Just a couple passing stories this afternoon:
Finally, Merck and Johnson & Johnson announced a plan to combine production of Covid-19 vaccines, an "unprecedented" collaboration between competitors.
I've already done 8 km of walks this morning, and tomorrow I'm doing another 9. (Tomorrow's will end at Sketchbook Brewing, so I'll be even more motivated.) After being cooped up at home and forced to get my daily steps bundled up like the Michelin Man for a few weeks, I feel a bit liberated. The sidewalks are almost all clear (except for a few buildings whose owners suck, like the Cagan Management-run apartments near me), it's already 8°C outside, and the sky is crystal-clear. Tomorrow we might get a little rain before 9am but the afternoon looks absolutely gorgeous.
Spring hasn't officially begun yet, but it sure feels like it.
From our local television station, WGN-TV, an amazing video of ice breaking up on Lake Michigan this past Sunday and Monday:
I read the news today, oh boy. And one of the stories reminded me of this movie:
See if you can guess which one.
- The FBI charged Richard Michetti, of Ridley Park, Pa., with several crimes related to the January 6 insurrection after his ex-girlfriend turned over photos, videos, and texts of Michetti storming the Capitol. She did so shortly after he called her a "moron" in one of the texts.
- The North Atlantic Overturning Circulation has declined to its lowest point in over a millennium, threatening to make Northern Europe's weather more like Canada's and to raise sea levels along the US Atlantic coast. Note that global warming slowing the ocean's thermohaline circulation was predicted back in the 1980s.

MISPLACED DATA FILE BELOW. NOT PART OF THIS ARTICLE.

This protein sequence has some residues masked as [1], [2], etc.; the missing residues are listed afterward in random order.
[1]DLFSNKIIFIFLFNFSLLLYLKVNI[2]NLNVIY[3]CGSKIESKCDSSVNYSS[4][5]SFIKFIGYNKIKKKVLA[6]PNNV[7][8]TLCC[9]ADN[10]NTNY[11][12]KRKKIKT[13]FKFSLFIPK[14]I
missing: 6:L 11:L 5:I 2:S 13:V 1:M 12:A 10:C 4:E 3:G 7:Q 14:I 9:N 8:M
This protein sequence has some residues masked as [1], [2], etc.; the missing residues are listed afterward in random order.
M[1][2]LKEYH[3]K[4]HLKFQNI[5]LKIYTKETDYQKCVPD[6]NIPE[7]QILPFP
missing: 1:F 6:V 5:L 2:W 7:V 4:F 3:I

- Following Monday's unsigned order from the United States Supreme Court, Mazars USA, the XPOTUS's accounting firm, has turned over 8 years of Trump Organization tax records to Manhattan District Attorney Cyrus Vance, Jr.
- Dominion Voting Systems' legal filings against Rudy Giuliani and MyPillow CEO Mike Lindell spared no one's feelings.
- The New Yorker's Eric Lach puzzles over "the sound and fury of Andrew Cuomo."
- If you're a mom at wit's end trying to manage children during the pandemic, Jennifer Senior wants you to know you're not alone.
Finally, Chicago managed 58 hours of above-freezing temperatures (from 1pm Monday until 11pm yesterday) leaving us with only 15 cm of snow on the ground and a chance it'll all be gone by this time tomorrow. The forecast calls for daytime highs above freezing every day through next week, possibly hitting 10°C over the weekend. Spring!
Spring in Chicago tends to produce lots of mud. We can already tell this year will produce epic amounts.
The temperature has stayed above freezing for 30 hours now, hitting 8°C just after noon. So far (at O'Hare, anyway) 12½ cm of snow has melted, and will continue to melt until the temperature goes below freezing again tomorrow night.
The water has to go somewhere. The city helpfully creates massive ice dams where sidewalks meet roads, so most of it just pools there. (I'll have photos maybe tomorrow.) Eventually it gets to Lake Michigan, which is nearly half a meter below its record-setting levels from last February, so it's got room.
I'm just glad to have a full day above freezing. We've needed it.
Yesterday's official high at O'Hare, 3°C, was the first since February 4th above freezing. And yet I'm still not satisfied. I think the 45 cm of snow still on the ground may have something to do with it. Or maybe that yesterday morning it was -8°C.
But really, I think the fact that we haven't had 24 straight hours above freezing since January 7th (day's low: 1°C) might also add to the annoyance.
(I'll have more interesting things to post later today.)
The temperature at O'Hare did, in fact, rise above freezing around noon today. It's now officially 2°C.
Break out the shorts!